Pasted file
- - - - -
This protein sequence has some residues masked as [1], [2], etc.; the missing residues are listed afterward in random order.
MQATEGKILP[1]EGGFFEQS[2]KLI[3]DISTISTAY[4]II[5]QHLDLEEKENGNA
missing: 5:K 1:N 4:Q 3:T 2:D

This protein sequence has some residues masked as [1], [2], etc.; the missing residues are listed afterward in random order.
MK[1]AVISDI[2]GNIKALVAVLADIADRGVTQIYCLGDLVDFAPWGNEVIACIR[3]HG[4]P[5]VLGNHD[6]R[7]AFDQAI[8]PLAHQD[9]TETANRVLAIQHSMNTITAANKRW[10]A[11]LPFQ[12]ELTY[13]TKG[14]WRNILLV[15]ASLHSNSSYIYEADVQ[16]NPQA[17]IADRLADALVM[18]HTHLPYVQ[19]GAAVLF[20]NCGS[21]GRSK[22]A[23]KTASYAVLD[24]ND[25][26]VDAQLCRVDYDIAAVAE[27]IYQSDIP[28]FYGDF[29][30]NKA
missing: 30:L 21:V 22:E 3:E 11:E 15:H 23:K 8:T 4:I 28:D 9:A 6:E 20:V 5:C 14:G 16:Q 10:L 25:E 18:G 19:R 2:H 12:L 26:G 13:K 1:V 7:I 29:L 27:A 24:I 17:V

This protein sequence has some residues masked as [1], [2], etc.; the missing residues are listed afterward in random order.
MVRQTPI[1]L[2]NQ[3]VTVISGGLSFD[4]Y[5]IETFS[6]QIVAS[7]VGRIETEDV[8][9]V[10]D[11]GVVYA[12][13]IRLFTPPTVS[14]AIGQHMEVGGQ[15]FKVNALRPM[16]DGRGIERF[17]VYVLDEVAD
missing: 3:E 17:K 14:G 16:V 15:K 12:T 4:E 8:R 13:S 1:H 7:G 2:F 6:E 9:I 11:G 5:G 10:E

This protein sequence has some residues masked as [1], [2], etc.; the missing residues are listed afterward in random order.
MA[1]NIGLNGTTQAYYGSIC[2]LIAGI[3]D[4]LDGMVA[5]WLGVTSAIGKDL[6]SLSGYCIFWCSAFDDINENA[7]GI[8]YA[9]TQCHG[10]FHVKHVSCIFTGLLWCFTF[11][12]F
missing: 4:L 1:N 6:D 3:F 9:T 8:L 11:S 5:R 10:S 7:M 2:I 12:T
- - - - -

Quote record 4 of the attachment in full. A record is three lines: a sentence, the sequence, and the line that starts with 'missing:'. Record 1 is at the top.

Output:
This protein sequence has some residues masked as [1], [2], etc.; the missing residues are listed afterward in random order.
MA[1]NIGLNGTTQAYYGSIC[2]LIAGI[3]D[4]LDGMVA[5]WLGVTSAIGKDL[6]SLSGYCIFWCSAFDDINENA[7]GI[8]YA[9]TQCHG[10]FHVKHVSCIFTGLLWCFTF[11][12]F
missing: 4:L 1:N 6:D 3:F 9:T 8:L 11:S 5:R 10:S 7:M 2:I 12:T